The U.S. Court of Appeals for the District of Columbia Circuit ruled that the FCC doesn’t have the authority to require broadband providers to treat online content equally -- leaving them free to manipulate online traffic or charge companies such as Netflix Inc. a premium for faster delivery.

If the FCC decides to take up the issue again, it will face some of the most formidable lobbyists in town. Three Internet service providers were among the top 20 lobbying spenders in the first nine months of 2013. Combined they hired more than 350 lobbyists, 14 of whom were former members of Congress. Read more ..

Broken Government

Rate Hike Will Harm Postal Service

January 16th 2014

Post Office closed

Let’s face it, the U.S. Postal Service is facing a large financial problem, and everyone agrees that it must be fixed. However, the exigency rate increase on the price of postage, recently approved by the Postal Regulatory Commission, amounts to little more than a short-term stopgap measure. Even worse, it will ultimately cause further damage to the long-term viability of the Postal Service.

Sure, the agency might see some short-term increases in revenue. But in an industry already fraught with competitive pressures, it makes no sense to add another negative feature that will lead to lower mail volume levels, while failing to bring about comprehensive postal reform.

Under the law, the Postal Service is not allowed to raise prices above the rate of inflation unless there are serious exigent circumstances. These increases are meant to create better business in times of need, but unfortunately, this increase is not the silver bullet the Postal Service’s budget requires. It won’t solve the financial crisis, nor will it create a stronger product — just the opposite. Read more ..

Broken Government

Senate Approves $1T Omnibus

January 16th 2014

Capitol Senate

The Senate approved the $1 trillion omnibus spending bill Thursday, sending it to the White House for President Obama's signature and sparing the government from another government shutdown.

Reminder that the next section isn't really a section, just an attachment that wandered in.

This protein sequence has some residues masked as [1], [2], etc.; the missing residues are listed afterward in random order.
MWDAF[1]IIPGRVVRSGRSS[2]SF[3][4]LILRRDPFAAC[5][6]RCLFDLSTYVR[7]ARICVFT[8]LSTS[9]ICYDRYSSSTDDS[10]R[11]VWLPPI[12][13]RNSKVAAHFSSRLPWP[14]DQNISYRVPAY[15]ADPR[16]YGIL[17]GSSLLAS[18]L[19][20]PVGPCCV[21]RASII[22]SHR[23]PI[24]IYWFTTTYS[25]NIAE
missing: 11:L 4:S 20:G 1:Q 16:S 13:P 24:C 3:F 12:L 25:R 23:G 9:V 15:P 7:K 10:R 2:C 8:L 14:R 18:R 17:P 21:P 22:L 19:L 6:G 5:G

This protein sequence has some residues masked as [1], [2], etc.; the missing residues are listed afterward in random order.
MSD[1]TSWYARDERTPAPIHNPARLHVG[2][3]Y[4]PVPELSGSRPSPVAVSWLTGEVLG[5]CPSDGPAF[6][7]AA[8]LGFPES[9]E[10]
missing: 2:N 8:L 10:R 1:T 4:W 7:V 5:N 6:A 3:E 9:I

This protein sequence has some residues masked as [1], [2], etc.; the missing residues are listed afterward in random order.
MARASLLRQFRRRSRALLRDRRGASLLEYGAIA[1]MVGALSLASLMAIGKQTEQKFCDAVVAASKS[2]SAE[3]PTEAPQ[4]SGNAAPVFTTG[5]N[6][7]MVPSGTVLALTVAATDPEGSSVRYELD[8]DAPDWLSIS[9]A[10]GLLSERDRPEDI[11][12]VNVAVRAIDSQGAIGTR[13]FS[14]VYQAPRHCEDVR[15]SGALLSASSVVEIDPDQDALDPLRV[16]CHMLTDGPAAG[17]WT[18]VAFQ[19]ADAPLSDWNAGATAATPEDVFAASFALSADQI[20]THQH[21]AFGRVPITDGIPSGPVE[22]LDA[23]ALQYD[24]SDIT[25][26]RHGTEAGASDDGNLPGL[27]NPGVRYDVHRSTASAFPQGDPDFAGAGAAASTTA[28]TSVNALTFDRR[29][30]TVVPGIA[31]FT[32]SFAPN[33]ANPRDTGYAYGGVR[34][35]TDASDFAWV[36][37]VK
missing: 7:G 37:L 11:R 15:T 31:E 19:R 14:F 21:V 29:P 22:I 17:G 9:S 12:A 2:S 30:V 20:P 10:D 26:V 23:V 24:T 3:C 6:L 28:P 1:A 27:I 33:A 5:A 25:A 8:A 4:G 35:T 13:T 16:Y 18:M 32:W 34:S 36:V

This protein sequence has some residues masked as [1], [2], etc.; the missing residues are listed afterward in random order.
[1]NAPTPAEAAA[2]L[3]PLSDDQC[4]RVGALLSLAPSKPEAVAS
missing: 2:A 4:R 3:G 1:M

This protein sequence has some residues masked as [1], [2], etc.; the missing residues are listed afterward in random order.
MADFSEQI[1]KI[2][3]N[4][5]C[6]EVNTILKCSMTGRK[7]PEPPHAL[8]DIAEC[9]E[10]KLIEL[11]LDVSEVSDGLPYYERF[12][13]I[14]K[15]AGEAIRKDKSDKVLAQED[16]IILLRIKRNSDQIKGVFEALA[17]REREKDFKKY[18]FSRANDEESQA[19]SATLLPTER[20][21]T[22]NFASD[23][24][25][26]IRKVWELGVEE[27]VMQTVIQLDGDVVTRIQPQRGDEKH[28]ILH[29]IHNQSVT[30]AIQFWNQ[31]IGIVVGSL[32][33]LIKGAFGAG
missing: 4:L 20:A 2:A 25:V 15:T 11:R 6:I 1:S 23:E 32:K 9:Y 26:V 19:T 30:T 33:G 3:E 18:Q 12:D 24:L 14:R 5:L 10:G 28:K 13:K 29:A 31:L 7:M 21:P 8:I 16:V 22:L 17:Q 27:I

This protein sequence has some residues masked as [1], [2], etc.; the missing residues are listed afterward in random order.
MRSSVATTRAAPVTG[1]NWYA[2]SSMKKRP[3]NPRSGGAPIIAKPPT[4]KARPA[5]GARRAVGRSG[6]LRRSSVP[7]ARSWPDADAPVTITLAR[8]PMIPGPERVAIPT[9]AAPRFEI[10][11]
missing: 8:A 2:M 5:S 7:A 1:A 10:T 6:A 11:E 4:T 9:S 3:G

Senators voted 72-26 in favor of the bill, and all "no" votes came from Senate Republicans, including GOP Leader Mitch McConnell and Minority Whip John Cornyn (Texas). That followed a 72-26 vote to end debate, which needed 60 votes.

With the Senate's passage, Obama has until the end of Saturday to sign it into law — Saturday is when federal funding runs out.

A day earlier, the House passed the omnibus bill 359-67, with 64 "no" votes coming from Republicans who argued that it spent too much and complaining that Congress had just a few days to assess the 1,500-page bill. Read more ..

The Way We Are

Some African Countries Pushing for Tougher Anti-Gay Laws

January 16th 2014

Brazilian gay pride on parade

Nigeria's president has signed into law a bill that bans gay marriage, gay rights advocacy and public displays of affection between same-sex couples.  Homosexual acts were already illegal in Nigeria.  Human rights activists say the new law reflects a larger trend to ramp up anti-gay legislation and penalties.

Nigeria's new Same-Sex Marriage Prohibition Act has been condemned abroad but applauded at home. And it has given President Goodluck Jonathan a much-needed popularity boost.

"I thought the Western world will so much pressurize us to bow to it, but hearing that the president signed against it, in fact it's a kudos.  I'm very glad that he could stand [on] his feet and sign against such a taboo, because, I mean, it's un-African," said one citizen. "We don't want such a thing in our country." Many African countries inherited their anti-sodomy laws from colonial rulers.  Some have since added stiffer penalties and sought to broaden the list of offenses. Read more ..